Algirdas Julius Greimas developed a structural version of semiotics named generative semiotics, trying to shift the focus of discipline from signs to systems of signification. His theories develop the ideas of Saussure, Hjelmslev, Claude Lévi-Strauss, and Maurice Merleau-Ponty.

Thomas A. Sebeok

Thomas A. Sebeok, a student of Charles W. Morris, was a prolific and wide-ranging American semiotician. Though he insisted that animals are not capable of language, he expanded the purview of semiotics to include non-human signaling and communication systems, thus raising some of the issues addressed by philosophy of mind and coining the term zoosemiotics. Sebeok insisted that all communication was made possible by the relationship between an organism and the environment it lives in. He also posed the equation between semiosis (the activity of interpreting signs) and life.

Juri Lotman

Juri Lotman 1922–1993 was the founding member of the Tartu (or Tartu-Moscow) Semiotic School. He developed a semiotic approach to the study of culture and established a communication model for the study of text semiotics. He also introduced the concept of the semiosphere. Among his Moscow colleagues were Vladimir Toporov, Vyacheslav Vsevolodovich Ivanov, and Boris Uspensky.

Biosemiotics

Biosemiotics (from the Greek bios meaning "life" and semion meaning "sign") is a growing field that studies the production, action and interpretation of signs in the biological realm. Biosemiotics attempt to integrate the findings of scientific biology and semiotics representing a paradigmatic shift in the occidental science' view of life, demonstrating that semiosis (sign process, including meaning and interpretation) is its immanent feature. The term "biosemiotic" was first used by Friedrich S. Rothschild in 1962, but Thomas Sebeok and Thure von Uexküll have done much to popularize the term and field.

Adapted

Adapted from the Wikipedia article "Some important semioticians", under the Free Documentation License.

References

  • Barthes, Roland. ([1957] 1987). Mythologies. New York: Hill & Wang.
  • Barthes, Roland ([1964] 1967). Elements of Semiology. (Translated by Annette Lavers & Colin Smith). London: Jonathan Cape.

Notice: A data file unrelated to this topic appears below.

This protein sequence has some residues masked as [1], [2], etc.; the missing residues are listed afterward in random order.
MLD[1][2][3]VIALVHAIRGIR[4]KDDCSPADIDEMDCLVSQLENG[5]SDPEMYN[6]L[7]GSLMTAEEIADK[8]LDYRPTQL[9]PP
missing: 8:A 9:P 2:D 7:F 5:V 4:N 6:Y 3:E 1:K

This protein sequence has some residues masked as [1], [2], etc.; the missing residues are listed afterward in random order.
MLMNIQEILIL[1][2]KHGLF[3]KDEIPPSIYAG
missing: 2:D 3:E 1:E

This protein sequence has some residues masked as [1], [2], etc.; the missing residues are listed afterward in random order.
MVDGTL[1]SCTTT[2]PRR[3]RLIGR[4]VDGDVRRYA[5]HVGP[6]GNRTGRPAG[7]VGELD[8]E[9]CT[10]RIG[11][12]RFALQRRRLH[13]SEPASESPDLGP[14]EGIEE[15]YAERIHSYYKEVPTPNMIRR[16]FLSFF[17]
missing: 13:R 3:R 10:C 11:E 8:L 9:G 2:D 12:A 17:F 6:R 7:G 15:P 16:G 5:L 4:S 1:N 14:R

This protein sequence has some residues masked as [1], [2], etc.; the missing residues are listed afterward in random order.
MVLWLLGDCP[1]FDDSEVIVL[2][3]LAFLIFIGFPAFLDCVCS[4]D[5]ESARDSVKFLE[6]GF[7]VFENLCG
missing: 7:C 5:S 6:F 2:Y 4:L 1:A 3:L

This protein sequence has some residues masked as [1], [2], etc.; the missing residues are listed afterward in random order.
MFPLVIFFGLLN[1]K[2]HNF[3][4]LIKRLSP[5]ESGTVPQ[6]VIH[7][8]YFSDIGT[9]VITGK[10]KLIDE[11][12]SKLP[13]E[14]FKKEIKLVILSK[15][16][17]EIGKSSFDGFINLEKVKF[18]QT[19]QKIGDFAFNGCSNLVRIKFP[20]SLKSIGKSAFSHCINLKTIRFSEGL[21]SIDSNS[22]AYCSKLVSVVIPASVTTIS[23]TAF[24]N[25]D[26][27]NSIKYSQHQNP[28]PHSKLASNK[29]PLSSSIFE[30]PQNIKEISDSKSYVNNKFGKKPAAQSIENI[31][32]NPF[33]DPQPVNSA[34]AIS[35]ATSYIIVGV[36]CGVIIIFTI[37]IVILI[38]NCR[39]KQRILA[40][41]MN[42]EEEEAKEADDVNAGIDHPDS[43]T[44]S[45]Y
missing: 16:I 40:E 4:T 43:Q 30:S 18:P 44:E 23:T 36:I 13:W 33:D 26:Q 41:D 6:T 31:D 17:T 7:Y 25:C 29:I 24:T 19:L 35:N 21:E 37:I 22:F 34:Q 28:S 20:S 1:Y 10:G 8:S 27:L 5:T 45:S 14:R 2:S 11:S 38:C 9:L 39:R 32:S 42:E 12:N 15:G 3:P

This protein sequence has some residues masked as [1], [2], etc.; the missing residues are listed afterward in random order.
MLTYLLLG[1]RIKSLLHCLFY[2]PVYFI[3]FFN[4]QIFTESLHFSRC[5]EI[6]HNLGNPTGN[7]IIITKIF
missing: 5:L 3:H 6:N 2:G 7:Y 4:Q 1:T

• Chandler, Daniel. (2002). Semiotics: The Basics. London: Routledge.
  • Culler, Jonathan (1975). Structuralist Poetics: Structuralism, Linguistics and the Study of Literature. London: Routledge & Kegan Paul.
  • Danesi, Marcel & Perron, Paul. (1999). Analyzing Cultures: An Introduction and Handbook. Bloomington: Indiana UP.
  • Danesi, Marcel. (1994). Messages and Meanings: An Introduction to Semiotics. Toronto: Canadian Scholars' Press.
  • Danesi, Marcel. (2002). Understanding Media Semiotics. London: Arnold; New York: Oxford UP.
  • Derrida, Jacques (1981). Positions. (Translated by Alan Bass). London: Athlone Press.
  • Eagleton, Terry. (1983). Literary Theory: An Introduction. Oxford: Basil Blackwell.
  • Eco, Umberto. (1976). A Theory of Semiotics. London: Macmillan.
  • Foucault, Michel. (1970). The Order of Things: An Archaeology of the Human Sciences. London: Tavistock.
  • Favareau, D. (2006). The evolutionary history of biosemiotics. In "Introduction to Biosemiotics: The New Biological Synthesis." Marcello Barbieri (Ed.) Berlin: Springer. pp 1-67.
  • Emmeche, Claus; Kalevi Kull and Frederik Stjernfelt. (2002): Reading Hoffmeyer, Rethinking Biology. (Tartu Semiotics Library 3). Tartu: Tartu University Press.
  • Hoffmeyer, Jesper. (1996): Signs of Meaning in the Universe. Bloomington: Indiana University Press. (special issue of Semiotica vol. 120 (no.3-4), 1998, includes 13 reviews of the book).
  • Kull, Kalevi, eds. (2001). Jakob von Uexküll: A Paradigm for Biology and Semiotics. Berlin & New York: Mouton de Gruyter. [ = Semiotica vol. 134 (no.1-4)].
  • Jesper Hoffmeyer and Kalevi Kull (2003): Baldwin and Biosemiotics: What Intelligence Is For. In: Bruce H. Weber and David J. Depew (eds.), Evolution and Learning - The Baldwin Effect Reconsidered. Cambridge: The MIT Press.
  • Lacan, Jacques. (1977) Écrits: A Selection. (Translated by Alan Sheridan). New York: Norton.
  • Liszka J. (1996) A General Introduction to the Semeiotic of Charles S. Peirce. Bloomington I.N: Indiana University Press.
  • Peirce CS. Collected papers of Charles Sanders Peirce (1931–1966). Cambridge, MA. Harvard University Press.
  • Sebeok, Thomas A., and Umiker-Sebeok, Jean, (eds.) (1992): Biosemiotics. The Semiotic Web 1991. Berlin and New York: Mouton de Gruyter.
  • Sebeok, Thomas A.; Hoffmeyer, Jesper; and Emmeche, Claus, eds. (1999). Biosemiotica. Berlin & New York: Mouton de Gruyter. [ = Semiotica vol. 127 (no.1-4)].
  • Witzany, Guenther (2006). The Logos of the Bios 1. Contributions to the Foundation of a three-leveled Biosemiotics. Helsinki: Umweb.
  • Witzany, Guenther (ed) (2007). Biosemiotics in Transdisciplinary Contexts. Proceedings of the Gathering in Biosemiotics 6, Salzburg Helsinki: Umweb.